It's a tough thing to be a parent and to raise children. It is the toughest thing I have ever done. I find it hard to know where that line is to being the loving dad who they know they can run to and hide in my arms, and that dad who has to teach them to be tough. Because being tough is important in the world. It is a world that usually could care less if they are successful and there are even some out there who will be glad if they fail.
Monday, February 24, 2014
There is no doubt that I have room to grow. However, when my emotions get involved and I tend to want to defend those that I love against transgressors, I fall even further. It is the human nature reaction to protect those that you care about and spend much time with. Whether you are right or wrong in any given situation, you should be better. I guess I need to make that decision before the time arises because in that knee jerk time, I don't exactly show that I am a follower of Christ. In fact, I probably push people away as I want to be known as a follower of Jesus. But, I think it is important to protect those you love especially from situations that are not healthy and maybe even wrong for them to be involved in.
It seems that this situation occurs more in the competitive world of...well anything that requires competition. It has been good to be back in the coaching world because it what I am, a basketball coach, hopefully sharing my faith while doing so. But by being back in that highly competitive, emotionally charged world, I see the growth that I need and how I lack being a positive example of Christ in all things. I want people to see him through me, when I lose my cool, it can't happen
The picture above reminds me that we are sinful and that we need Christ to bridge the gap between us and God. If we got what we deserved, we wouldn't be in heaven. I think it is important to remembeer, too, that God is a God of love, but He is also a God of wrath and without Christ bridging the gap, we would all feel the wrath of God.
Friday, February 21, 2014
In the last month or so, I have tried my best to quit snooping out things that make me angry or, at the very least, make my blood pressure go up. There is so much negativity that occurs to you that you don't need to search for it, especially online.
I still like to read a few things from time to time, but I am becoming more disciplined in not replying there, but coming here and letting go of my anxiety. When it comes to Facebook, I am doing a much better job of trying to just check if I am mentioned in a posting because my info tells me or answering direction questions. I want to keep Facebook because it is a great way to be contacted or to contact people you might not have any other info for; and it has taken a long time for me to realize you will not change someone's mind by confronting them online where they have the need to "win" in a debate that others are seeing.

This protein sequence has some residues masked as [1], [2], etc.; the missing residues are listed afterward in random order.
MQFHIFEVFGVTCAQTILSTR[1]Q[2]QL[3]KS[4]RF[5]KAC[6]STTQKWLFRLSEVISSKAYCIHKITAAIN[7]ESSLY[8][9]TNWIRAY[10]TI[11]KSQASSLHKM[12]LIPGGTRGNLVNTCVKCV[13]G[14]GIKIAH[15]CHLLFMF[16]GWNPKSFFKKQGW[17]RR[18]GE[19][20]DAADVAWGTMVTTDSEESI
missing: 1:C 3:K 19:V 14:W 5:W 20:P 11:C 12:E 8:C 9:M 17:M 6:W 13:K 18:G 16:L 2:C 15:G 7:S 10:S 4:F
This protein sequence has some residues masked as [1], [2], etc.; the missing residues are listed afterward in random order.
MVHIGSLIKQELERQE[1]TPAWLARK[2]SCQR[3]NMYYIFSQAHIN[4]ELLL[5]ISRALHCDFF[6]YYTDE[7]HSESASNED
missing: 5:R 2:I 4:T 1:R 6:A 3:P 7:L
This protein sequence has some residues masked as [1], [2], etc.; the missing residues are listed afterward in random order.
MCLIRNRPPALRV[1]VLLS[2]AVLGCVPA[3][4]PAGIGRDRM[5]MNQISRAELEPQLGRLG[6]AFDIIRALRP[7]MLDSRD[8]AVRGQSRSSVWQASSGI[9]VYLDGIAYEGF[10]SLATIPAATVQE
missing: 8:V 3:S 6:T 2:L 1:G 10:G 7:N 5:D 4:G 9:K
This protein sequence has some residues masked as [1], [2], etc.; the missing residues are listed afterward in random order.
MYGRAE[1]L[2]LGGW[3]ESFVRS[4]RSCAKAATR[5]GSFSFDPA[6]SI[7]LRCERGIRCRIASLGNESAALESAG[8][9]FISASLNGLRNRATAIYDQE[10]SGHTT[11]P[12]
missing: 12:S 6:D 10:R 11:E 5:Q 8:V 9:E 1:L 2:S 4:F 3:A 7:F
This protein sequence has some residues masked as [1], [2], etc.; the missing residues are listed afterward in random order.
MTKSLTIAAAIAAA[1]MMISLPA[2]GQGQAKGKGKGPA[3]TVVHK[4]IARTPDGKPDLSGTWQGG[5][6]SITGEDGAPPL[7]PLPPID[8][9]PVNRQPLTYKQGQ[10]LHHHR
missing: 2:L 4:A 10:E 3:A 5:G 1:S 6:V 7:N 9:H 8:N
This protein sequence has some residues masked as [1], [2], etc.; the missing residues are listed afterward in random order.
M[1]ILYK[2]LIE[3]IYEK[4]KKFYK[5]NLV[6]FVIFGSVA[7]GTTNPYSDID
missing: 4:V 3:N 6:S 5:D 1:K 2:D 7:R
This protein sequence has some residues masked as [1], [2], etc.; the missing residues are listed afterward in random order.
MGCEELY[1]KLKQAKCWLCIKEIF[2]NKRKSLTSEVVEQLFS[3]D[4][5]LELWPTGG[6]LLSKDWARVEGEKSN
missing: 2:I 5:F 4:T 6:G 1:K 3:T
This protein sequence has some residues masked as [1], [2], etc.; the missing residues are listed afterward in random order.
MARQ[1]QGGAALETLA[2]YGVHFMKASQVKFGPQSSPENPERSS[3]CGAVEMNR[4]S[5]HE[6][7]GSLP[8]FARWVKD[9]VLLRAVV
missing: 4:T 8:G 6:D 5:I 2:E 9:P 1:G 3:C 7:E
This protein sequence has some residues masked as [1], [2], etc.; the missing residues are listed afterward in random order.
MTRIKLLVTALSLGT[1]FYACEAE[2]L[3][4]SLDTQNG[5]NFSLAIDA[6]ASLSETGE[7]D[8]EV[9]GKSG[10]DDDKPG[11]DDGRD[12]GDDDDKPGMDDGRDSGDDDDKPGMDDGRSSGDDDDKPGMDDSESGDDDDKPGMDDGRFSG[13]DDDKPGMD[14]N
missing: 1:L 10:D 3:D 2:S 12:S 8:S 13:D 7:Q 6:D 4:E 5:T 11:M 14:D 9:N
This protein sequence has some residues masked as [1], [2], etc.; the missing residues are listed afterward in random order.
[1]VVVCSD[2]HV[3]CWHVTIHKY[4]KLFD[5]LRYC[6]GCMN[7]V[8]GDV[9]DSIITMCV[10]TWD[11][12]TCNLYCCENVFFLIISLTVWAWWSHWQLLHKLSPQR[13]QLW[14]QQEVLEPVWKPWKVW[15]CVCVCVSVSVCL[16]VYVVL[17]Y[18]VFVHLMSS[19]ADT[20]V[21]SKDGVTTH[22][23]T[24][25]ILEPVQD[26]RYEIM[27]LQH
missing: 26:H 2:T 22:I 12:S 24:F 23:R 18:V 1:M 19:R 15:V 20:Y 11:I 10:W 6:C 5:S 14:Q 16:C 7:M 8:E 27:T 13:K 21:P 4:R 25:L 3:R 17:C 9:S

I still like to read the occasional message board, I am human, I like to read the gossip and read the arguments. It is like a car crash, you know you shouldn't look when you drive by and you regret it afterwards, but you just can't help to look as you drive by. But I have gotten better at not posting in debates. I try to post only information and positive writings.
I have even stopped watching MSNBC and FOX news as much. They aren't telling us the news, they report the news and then tell us what we should think about it. All it does it get me agitated, so I am watching much, much less of this.
Twitter is my last weakness in which I read a lot of postings. Much is because there is much information on there, but I can configure my home page to things that won't get me too worked up. Trust me, I am not finished fighting the fight, in fact, I still get worked up pretty much by the little that I do see, I am just trying to limit it.
I am borderline high blood pressure and my children do enough to elevate my agitation, so I am making a healthier, happier decision to quit looking for trouble. Enough trouble seems to find me without trying to search it out. I am not dropping out (I often threaten I am heading to the mountains of Montana or an island in the south Pacific), I am trying to allow others to fight the fight. And I am getting better at allowing the "noise" around me to be unheard, better, but not great at it.